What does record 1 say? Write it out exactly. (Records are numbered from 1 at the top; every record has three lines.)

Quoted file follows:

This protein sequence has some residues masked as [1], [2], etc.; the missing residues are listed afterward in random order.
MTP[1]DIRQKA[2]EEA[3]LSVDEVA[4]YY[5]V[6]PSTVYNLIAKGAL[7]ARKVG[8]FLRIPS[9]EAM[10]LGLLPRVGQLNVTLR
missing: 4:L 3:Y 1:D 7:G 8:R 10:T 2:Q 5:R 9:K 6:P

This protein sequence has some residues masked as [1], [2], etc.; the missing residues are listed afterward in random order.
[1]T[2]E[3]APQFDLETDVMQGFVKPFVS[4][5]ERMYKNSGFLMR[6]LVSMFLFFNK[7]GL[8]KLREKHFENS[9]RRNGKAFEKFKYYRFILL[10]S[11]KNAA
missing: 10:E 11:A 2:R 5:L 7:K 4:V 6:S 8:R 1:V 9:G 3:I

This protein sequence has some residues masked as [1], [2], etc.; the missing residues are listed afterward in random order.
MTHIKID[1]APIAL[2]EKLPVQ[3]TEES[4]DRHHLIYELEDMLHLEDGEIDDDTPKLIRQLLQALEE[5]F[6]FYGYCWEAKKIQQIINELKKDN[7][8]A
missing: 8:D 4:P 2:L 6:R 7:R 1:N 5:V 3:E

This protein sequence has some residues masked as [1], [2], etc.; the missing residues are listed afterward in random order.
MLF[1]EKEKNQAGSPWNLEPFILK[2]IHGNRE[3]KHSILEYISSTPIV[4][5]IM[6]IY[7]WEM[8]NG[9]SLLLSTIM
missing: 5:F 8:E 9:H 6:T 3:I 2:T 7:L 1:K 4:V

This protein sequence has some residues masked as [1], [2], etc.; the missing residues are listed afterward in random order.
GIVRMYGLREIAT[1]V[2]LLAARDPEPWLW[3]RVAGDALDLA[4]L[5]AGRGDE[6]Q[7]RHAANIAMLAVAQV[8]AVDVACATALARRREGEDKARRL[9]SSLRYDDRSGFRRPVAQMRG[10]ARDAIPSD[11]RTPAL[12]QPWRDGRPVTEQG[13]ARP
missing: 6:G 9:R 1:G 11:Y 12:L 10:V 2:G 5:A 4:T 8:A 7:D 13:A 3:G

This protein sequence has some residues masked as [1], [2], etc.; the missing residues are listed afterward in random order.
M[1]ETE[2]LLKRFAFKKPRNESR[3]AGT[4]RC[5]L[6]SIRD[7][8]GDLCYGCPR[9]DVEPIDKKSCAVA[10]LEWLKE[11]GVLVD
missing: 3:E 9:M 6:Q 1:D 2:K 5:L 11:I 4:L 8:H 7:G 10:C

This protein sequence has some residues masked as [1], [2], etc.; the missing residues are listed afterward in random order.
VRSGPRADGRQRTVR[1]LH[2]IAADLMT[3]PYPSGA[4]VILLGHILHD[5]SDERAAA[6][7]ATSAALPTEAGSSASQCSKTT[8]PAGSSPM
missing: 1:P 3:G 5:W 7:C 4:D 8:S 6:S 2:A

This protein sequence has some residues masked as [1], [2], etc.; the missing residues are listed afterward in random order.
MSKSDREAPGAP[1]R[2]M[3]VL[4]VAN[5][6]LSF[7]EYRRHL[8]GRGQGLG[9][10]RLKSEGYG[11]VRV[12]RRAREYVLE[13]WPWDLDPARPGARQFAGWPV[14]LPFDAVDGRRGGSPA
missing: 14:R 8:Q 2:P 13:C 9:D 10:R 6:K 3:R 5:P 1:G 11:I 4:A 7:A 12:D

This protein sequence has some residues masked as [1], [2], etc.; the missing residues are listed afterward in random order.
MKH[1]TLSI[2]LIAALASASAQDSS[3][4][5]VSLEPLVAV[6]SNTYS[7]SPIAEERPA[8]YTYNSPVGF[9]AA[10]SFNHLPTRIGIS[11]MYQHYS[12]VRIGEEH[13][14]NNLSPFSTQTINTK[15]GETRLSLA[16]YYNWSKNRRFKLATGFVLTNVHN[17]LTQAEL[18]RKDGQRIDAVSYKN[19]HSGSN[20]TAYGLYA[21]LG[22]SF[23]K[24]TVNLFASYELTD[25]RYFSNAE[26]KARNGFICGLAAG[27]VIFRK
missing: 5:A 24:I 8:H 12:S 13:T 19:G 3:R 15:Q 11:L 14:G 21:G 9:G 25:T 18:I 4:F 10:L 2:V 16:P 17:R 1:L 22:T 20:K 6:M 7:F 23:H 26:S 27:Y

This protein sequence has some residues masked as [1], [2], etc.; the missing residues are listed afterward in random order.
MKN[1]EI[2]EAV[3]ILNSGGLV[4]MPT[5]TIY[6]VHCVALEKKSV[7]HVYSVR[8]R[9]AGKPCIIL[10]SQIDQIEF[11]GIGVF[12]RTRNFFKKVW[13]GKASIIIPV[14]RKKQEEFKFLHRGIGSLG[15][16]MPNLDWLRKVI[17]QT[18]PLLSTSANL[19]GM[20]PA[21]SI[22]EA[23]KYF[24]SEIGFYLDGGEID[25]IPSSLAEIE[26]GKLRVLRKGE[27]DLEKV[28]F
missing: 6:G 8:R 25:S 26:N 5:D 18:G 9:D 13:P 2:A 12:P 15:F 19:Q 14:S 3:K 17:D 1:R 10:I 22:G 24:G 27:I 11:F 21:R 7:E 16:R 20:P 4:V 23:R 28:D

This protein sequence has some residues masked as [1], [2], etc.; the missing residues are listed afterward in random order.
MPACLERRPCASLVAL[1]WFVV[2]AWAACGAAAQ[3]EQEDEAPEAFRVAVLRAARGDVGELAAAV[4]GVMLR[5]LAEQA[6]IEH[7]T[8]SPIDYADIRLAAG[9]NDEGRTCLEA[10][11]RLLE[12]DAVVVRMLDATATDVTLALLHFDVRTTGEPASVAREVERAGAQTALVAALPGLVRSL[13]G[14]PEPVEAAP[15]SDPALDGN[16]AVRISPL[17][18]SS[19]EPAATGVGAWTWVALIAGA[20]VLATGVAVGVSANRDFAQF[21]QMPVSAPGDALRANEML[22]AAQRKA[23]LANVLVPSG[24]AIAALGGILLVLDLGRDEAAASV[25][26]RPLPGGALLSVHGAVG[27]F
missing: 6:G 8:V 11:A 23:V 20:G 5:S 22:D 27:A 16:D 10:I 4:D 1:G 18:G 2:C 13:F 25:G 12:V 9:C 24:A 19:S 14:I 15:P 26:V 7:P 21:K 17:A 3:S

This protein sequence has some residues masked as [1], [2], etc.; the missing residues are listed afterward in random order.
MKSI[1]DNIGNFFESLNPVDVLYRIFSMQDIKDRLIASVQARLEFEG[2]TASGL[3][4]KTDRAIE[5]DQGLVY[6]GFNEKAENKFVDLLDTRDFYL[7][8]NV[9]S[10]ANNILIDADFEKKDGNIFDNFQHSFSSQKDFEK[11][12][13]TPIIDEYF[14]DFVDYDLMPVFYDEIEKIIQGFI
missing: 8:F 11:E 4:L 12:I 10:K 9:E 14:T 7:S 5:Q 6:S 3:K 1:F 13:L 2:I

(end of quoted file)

This protein sequence has some residues masked as [1], [2], etc.; the missing residues are listed afterward in random order.
MTP[1]DIRQKA[2]EEA[3]LSVDEVA[4]YY[5]V[6]PSTVYNLIAKGAL[7]ARKVG[8]FLRIPS[9]EAM[10]LGLLPRVGQLNVTLR
missing: 4:L 3:Y 1:D 7:G 8:R 10:T 2:Q 5:R 9:K 6:P